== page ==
Vietnam Veteran Women’s Memorial – National Mall – Washington, DC
Just south of the Vietnam Veterans Memorial Wall is the Vietnam Women’s Memorial, which commemorates the 265,000 women that served in the Vietnam War, many of whom worked as nurses. The 2,000 pound bronze structure stands 15 feet tall and depicts three women attending to a wounded soldier, reflecting the unity required during the conflict.
The third part of the Vietnam Veterans Memorial is The Three Soldiers (also known as The Three Servicemen) bronze statue, another moving reminder of the disparate groups that had to come together during the Vietnam War. Each of the three soldiers stands seven feet tall, situated on top of a one-foot granite base, and are arranged as if to show the three soldiers gazing upon the memorial wall at the names of their fellow comrades.
The Korean War Veterans Memorial is located near the Lincoln Memorial on the National Mall in Washington, D.C. It was dedicated on July 27, 1995. The memorial commemorates the sacrifices of the 5.8 million Americans who served in the U.S. armed services during the three-year period of the Korean War. From June 25, 1950 to July 27, 1953, 54,246 Americans died in support of their country. Of these, 8,200 were listed as missing in action, or lost or buried at sea at the Honolulu Memorial, at the time of the Korean War Courts of the Missing dedication in 1966. In addition 103,284 were wounded during the conflict. As an integral part of the memorial, the Korean War Honor Roll was established, honoring those U.S. military personnel who died worldwide during the war.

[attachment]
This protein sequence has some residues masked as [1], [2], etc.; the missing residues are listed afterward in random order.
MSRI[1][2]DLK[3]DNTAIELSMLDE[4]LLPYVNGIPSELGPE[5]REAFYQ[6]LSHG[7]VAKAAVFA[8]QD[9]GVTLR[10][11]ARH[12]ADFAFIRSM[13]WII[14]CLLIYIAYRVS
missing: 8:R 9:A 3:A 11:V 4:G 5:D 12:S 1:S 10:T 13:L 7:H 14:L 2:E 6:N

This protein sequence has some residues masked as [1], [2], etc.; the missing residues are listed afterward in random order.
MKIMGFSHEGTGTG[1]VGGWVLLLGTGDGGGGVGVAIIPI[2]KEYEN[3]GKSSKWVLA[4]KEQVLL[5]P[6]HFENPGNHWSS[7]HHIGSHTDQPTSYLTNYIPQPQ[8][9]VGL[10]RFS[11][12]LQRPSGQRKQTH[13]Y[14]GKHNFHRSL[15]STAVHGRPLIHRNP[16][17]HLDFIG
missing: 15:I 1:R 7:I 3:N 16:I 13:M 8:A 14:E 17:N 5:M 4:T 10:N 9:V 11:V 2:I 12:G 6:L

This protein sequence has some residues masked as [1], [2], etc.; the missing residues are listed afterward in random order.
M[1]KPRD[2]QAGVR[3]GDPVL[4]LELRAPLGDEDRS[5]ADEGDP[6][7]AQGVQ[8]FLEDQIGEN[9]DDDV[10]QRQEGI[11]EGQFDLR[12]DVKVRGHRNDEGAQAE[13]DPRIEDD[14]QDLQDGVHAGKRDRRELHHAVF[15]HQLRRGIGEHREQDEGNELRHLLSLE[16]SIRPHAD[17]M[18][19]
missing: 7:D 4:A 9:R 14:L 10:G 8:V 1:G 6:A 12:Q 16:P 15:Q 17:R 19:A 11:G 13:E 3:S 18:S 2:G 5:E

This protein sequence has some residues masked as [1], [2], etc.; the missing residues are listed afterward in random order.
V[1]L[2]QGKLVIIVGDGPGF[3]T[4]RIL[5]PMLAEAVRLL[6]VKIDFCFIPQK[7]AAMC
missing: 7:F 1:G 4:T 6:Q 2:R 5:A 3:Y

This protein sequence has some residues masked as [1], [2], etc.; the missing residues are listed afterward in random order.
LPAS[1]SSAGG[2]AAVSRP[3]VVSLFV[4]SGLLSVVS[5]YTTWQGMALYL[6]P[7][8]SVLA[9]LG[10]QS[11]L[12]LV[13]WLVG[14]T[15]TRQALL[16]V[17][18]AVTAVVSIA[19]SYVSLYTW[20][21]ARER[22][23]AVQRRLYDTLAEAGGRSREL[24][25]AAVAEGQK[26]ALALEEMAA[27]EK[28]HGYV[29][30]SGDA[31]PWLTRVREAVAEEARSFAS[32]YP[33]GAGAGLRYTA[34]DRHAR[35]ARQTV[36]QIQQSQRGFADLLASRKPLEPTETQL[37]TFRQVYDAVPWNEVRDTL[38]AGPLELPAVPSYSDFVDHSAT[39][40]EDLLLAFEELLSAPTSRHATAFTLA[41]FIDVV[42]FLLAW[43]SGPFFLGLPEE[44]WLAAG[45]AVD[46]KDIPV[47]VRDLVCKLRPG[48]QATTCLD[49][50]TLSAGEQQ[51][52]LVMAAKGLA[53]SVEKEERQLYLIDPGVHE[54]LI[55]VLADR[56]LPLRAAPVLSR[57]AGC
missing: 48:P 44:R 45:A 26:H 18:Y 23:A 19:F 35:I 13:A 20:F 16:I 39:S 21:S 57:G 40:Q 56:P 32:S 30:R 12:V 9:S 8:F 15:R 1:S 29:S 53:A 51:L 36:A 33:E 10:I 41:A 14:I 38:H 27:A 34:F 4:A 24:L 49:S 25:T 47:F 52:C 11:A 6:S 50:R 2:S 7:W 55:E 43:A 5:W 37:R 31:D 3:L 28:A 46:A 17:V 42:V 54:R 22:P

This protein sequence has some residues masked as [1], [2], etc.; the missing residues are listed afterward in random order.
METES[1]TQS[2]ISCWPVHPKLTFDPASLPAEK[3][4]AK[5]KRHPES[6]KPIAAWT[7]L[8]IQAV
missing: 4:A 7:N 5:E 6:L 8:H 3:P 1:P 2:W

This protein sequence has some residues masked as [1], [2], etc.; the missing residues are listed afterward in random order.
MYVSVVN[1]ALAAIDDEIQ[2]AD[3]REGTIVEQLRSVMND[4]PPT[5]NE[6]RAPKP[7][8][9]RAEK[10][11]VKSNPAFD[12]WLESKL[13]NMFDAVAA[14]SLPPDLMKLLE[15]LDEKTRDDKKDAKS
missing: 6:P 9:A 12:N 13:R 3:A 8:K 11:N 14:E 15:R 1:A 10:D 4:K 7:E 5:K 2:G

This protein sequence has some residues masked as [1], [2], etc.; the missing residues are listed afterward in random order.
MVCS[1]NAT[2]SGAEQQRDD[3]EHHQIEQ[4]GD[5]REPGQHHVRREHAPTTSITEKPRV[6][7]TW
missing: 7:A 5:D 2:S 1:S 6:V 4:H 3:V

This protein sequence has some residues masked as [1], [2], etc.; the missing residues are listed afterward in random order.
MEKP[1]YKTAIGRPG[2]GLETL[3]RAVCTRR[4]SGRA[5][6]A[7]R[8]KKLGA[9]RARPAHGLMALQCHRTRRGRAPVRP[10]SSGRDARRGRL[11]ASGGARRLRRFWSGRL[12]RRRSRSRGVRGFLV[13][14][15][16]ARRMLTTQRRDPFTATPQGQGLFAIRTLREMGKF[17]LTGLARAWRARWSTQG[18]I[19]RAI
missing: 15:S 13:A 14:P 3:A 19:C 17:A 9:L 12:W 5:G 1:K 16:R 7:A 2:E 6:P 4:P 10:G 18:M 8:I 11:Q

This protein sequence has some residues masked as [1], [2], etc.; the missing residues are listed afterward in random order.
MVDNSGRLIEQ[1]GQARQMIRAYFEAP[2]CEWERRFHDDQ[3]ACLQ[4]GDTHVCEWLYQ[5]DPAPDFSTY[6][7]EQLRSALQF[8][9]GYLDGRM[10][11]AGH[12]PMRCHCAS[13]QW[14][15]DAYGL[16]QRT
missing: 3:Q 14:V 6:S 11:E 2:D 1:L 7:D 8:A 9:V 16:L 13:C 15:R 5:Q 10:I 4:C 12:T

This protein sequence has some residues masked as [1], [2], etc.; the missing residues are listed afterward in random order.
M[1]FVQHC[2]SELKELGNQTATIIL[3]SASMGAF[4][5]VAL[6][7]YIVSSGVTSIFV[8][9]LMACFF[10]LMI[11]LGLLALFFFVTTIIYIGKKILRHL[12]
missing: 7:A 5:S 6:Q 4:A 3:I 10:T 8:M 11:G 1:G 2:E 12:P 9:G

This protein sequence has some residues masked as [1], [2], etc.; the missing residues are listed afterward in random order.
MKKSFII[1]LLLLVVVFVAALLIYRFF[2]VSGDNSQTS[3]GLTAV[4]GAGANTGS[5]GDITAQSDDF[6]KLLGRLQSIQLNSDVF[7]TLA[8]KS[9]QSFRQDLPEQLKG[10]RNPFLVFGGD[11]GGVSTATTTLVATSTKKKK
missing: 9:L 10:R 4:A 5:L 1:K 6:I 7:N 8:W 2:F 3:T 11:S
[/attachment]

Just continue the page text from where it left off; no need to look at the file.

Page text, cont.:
The 19 stainless steel statues were sculpted by Frank Gaylord of Barre, Vt. and cast by Tallix Foundries of Beacon, N.Y. They are approximately 7-feet tall and represent an ethnic cross section of America. The advance party has 14 Army, three Marine, one Navy and one Air Force members. The statues stand in patches of juniper bushes and are separated by polished granite strips, which give a semblance of order and symbolize the rice paddies of Korea. The troops wear ponchos covering their weapons and equipment. The ponchos seem to blow in the cold winds of Korea.